• We’re learning how to cope with the hot weather after indulging ourselves in the AC all summer over the past few years too! It’s great to have a cool finished basement. It def helps with the comfort level and utility bill 😀

  • I grew up in Seattle and San Francisco where weather in both places is mild and breezy compare to other parts of the US. We’re especially lucky now in Seattle. Also for me I hide in the car garage where it’s much cooler if it comes to it.

    Back in China, we combat the heat by sleeping on bamboo mats by an open window. It worked and I miss sleeping on bamboo haha.

    • I swear to you we have one of those bamboo mats in our closet lol. They can really cool down our body temperature. It’s not too hot in DC yet, so I haven’t taken it out. In Vietnam, we use one of those mats in the summer too. Mattresses are only for winter!

  • Have you tried drinking more hot tea? That works better than cold water, theoretically…
    Our HVAC has been broken for 5 years and we’re getting a new one installed tomorrow. The heat and humidity aren’t that bad here in Portland so it is mostly tolerable. We just go to the pool or go cool down at the library when the temperature hits 100 degrees. Rinsing off more often helps a lot too. We cool the place down at night by opening all the windows and using a big fan to push the cooler night air in.

    There was a big issue last year, though. We had a big forest fire here in Oregon last summer. There were smoke and ashes everywhere. The air quality was terrible. We had to keep the window close. It sucked. Hence, time to fix the HVAC…

    • Yikes, so sorry to hear about the 100 degree weather. I’m glad you got through it. 5 years without an AC sounds great for the utility and AC maintenance bills though.

      We also open the windows and run the fan at night. In fact, Mr. FAF and I just got 2 more fans from Walmart for $19 each. Mr. FAF seems determined not to turn on the AC at all this summer. But my pregnant body says we’ll see lol

  • I rarely use the AC myself as I like warm weather. I work from home, so when I get up I open up doors and windows to get a cross breeze going. If it’s really hot, I’ll close them up to keep the cooler air in. At night, sometimes I’ll run the AC to cool the house down before I go to bed as I sleep better in a cooler environment. Of course, like you, I will turn it on for guests to be comfortable.

    As a side note, I switched to a smart thermostat this winter and I get a monthly report of how many hours the heat/ac ran during the month. I’ve had fun evaluating my habits around the heater and think I need to invest in more sweaters.

    • “When I get up I open up doors and windows to get a cross breeze going. If it’s really hot, I’ll close them up to keep the cooler air in.”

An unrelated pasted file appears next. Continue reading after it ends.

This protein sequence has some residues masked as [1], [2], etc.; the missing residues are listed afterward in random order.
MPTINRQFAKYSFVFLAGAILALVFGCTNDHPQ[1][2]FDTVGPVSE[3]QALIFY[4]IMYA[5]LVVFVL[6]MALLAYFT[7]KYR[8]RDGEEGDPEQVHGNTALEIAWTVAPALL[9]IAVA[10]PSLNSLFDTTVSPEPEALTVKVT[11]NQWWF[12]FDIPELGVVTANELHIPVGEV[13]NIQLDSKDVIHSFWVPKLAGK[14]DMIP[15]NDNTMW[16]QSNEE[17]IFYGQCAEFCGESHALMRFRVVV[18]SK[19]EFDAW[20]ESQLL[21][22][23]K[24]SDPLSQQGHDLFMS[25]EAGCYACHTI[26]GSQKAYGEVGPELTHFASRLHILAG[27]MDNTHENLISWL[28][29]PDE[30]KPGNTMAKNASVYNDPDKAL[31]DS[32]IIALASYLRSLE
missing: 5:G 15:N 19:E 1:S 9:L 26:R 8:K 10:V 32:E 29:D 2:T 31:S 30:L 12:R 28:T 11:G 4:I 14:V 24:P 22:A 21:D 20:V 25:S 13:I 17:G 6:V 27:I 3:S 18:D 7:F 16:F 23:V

We do that in our house too! It’s not too hot in DC, so we haven’t really even turned up our fans to the max yet. Fans are life savers when we don’t have the AC on!

  • We run the a/c 24/7, 365 days/year here in South Florida. We don’t run the heat, though, even when it dips into the 40s at night in the winter. With the high humidity, not running the a/c would lead to mold growing in the drywall, and we don’t want that!! We have evacuated to a hotel for a week after a hurricane when we lost electricity because DH can’t live without a/c! One other time, he slept in the car with the a/c on full blast because our a/c was not working that night! It’s finny because he grew up without a/c as well!

  • Watermelon!!! All the stuff you mentioned also brings back similar childhood memories.

    I’m guilty of being pretty unabashed about wlnot wearing much in the humid summers. 😂😂😂 Lucky there’s been no complaints as of yet.

  • Moist skin, yeah being drenched in sweat is kind of moist. That’s the weakest “pro” comment of all time! Trust me, nobody wants to see dad bods, or worse, grand dad bods shirtless! Run the AC.

  • We do run the AC, and it is amazing on super hot days. There just is not enough breeze in Toronto to really not turn it on. In Trinidad, people definitely do the fans, open windows, showering multiple times in a day etc. My granddad has no A/C, it is all fans and natural breeze up in his place in Trinidad haha.

  • It’s about 35 degrees here in Bangkok right now (I guess around 105F?), which in reality feels like its over 40 degrees. But we still don’t use the AC much at home – we’ll have it on while cooking, and just before bed to cool down the bedroom, but otherwise just use our fan on max. It’s not really about saving money for us – it’s the fact that the AC uses up so much more electricity than a fan, and not using it is so much more environmentally friendly – another pro to add to the list!

  • I live in a temperate climate, however during rare very hot summer days we wish we had AC. Its not the norm here in NZ to have AC unless you have a heat-pump installed for winter use that just happens to have AC! I have holidayed in Australia and hot pacific islands and managed to break the AC from overuse. I cant take the heat and feel its too extreme to not use AC to save money